This is my log of my adventures with the potholder loom and I will add to it from time to time.

Have a good day!

Franco Rios


francorios (not verified)

Good purchase at the thrift store. 7 ounces of cotton yarn for 2 dollars US!

Great purchase! Avalon Weaving Loom #9922 for one dollar! Plastic loom, a bag of loopers, yarn, instructions. Looks like it was never used. Instructions are copyright date 1977. This is gonna be fun.


Have a good day!

francorios (not verified)

Playing with the Avalon loom. Following the instructions I have been using the hook to weave through the loops and stretch the loops over the pegs. Pop goes the potholder
As I tried to finish the edges of the piece, it popped off the loom and some of the loops are unweaving themselves.
Having seen Noreen Crone-Findlay's video on weaving on potholder loom I noticed Noreen used a chopstick to help stabilize the piece. So I thought I would use a chopstick to recover the piece. Here I have restored the weave using the chopstick to catch/hold the loops. Here is the completed piece. As we see, the elastic of the loops reduces the piece about 50 percent. Time to start the next one. Have a good day!

francorios (not verified)

Once I finished the first piece with loopers, I decided to follow Noreen Crone-Findlay's advice and I ditched the loopers. Then I watched Noreen's youtube video on weaving the square loom with yarn.

See "How to weave with yarn on the potholder loom "

Okay, second piece was started last night at home and continued on the commute to work. Above you see the work mostly finished. I'm using the wire hook because it comes with the kit. I did squeeze the hook with pliers to make it narrower. I am using 4 ply cotton yarn, a variegated color pattern and I lost the label so I don't know who the maker is.

Above I've laid out the yarn on top of the warp so I can be sure the next loop has the correct length.

Then I will move the end of the loop from the right side to the hook on the left side before pulling the yarn across.

The loop is pulled across. Following Noreen's advice I have kept some slack in the piece to prevent the weave from getting too tight to work.

And here it is all woven. Now to work on finishing the edges.

One thing worth mentioning. Usually people will ignore me when I weave on the train or the bus. This time when people saw the the potholder loom they wanted to talk about it. People had them as children or they just bought one for their children.

These little looms have touched people lives and they react emotionally when they see it.


Have a good day!

francorios (not verified)

Weaving is finished. I left long tails on the yarn so I could weave them to the same corner.

Then I used a four strand braid to make a hanger loop on the piece. I tied it to the corner.

I hooked the loops together one after the other all around the edge as shown by Noreen Crone-Findlay on her video.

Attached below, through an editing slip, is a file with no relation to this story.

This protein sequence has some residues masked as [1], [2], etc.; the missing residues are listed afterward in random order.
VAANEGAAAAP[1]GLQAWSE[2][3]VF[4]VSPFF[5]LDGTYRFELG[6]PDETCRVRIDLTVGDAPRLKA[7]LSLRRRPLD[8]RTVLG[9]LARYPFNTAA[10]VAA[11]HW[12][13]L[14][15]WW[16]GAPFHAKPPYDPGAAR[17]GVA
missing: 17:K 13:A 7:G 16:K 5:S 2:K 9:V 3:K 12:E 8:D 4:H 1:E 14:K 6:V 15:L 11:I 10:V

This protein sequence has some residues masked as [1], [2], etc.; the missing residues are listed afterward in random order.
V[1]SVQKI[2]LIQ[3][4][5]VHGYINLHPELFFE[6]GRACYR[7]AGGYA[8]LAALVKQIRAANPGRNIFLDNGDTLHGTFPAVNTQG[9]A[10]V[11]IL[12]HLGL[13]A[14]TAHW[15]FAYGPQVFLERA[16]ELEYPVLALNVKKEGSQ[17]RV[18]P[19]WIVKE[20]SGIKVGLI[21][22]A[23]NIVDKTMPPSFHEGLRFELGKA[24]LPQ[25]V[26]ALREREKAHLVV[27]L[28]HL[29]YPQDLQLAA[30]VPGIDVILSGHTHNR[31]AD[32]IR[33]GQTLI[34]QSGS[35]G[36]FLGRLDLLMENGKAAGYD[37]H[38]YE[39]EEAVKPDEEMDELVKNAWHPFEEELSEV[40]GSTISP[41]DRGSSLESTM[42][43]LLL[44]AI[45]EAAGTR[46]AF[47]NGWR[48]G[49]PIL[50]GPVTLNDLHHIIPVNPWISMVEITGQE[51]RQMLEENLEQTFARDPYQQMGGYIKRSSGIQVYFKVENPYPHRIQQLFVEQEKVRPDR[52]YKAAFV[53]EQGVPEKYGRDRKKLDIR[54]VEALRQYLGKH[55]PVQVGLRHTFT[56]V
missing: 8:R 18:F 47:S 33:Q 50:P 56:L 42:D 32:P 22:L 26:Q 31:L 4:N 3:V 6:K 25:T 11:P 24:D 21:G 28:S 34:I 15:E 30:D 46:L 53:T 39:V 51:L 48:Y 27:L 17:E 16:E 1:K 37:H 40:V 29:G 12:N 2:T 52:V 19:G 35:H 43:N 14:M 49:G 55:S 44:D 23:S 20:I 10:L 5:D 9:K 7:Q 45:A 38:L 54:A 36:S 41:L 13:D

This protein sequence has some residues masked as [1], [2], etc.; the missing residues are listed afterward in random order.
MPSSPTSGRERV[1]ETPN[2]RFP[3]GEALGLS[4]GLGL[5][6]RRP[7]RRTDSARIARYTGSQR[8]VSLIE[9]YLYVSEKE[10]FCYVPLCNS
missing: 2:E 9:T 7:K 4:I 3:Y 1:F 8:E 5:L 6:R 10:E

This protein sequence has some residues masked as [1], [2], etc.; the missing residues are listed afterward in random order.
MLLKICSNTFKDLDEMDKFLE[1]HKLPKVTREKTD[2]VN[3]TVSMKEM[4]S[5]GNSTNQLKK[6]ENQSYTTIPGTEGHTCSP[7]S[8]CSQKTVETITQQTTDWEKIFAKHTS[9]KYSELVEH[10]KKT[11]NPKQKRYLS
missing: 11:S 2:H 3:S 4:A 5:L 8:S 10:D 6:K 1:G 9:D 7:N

Here is the piece with finished edges and a braided loop!

More to come!

Have a good day!

kbird (not verified)

Thanks for sharing!  I love to see how people approach their weaving...


francorios (not verified)

I'm working on a different pattern now. I'm using up some scrap yarn while I work out the detail. Nothing earth shaking, just something a little different. Have a good day!

francorios (not verified)

Is there any tips for tying on new color thread? I think if I put the knots near the edge it will be less visible? Have a good day! Franco Rios

francorios (not verified)

Here is the yarn that I bought for $2 US.

It looks like rainbow sherbet.

Have a good day!

francorios (not verified)



Here are some of the potholders done on the square loom. All done with cotton yarn. The corner loop is just a four strand braid. Have a good day!

Noreen Crone-Findlay

Your potholders are looking wonderful, Franco!

There are several approaches to joining yarn. One is to tie a knot at the edge, and then weave in the ends later.

Another way is to tie a knot, in the middle of the row, and leave the ends hanging until the square is totally woven. Then, untie the knot, and, with a darning or tapestry needle, weave in the ends.

By the way, it's much easier to use a crochet hook to chain the ends, than the weaving hook.

Isn't it lovely how people respond to the potholder loom? When I weave in public with it, people ALWAYS come up to me to talk about it!  Knitting and crochet don't elicit a response like that, although tatting does :o)

By the way, I am working on a totally awesome new potholder loom book, with a ton of projects and techniques. I am aiming to get it released this summer.

I am also working on a Lily Speed-O-Weave loom book that I think that you will love, so watch your thrift shop and garage sales etc, to see if you can find one! I know you'll love it!

:o) Happy Weaving, Noreen :o)




francorios (not verified)

Hi Noreen, Thanks for the clues on joining the ends. I am thinking about weaving out to the ends of the loops. I have located a long crochet hook, q(uilting hook?), about 12 inches long which looks adequate to replace the wire hook. I'm looking forward to your book this year. Have a good day! Franco Rios

Noreen Crone-Findlay

Hi Franco

An afghan hook (looks like a very long crochet hook) is great for both weaving the squares and chaining the edges.

But, if you can't find one, a regular crochet hook will serve just fine for chaining the edges.

Happy Weaving!

Noreen :o)


francorios (not verified)

Yep, got the regular crochet hook for chaining the loops. Have a good day! Franco Rios

francorios (not verified)

I bought the six sided peg frame loom for 25 cents at a yard sale. I found instructions for the six sided loom on the internet. Such a deal!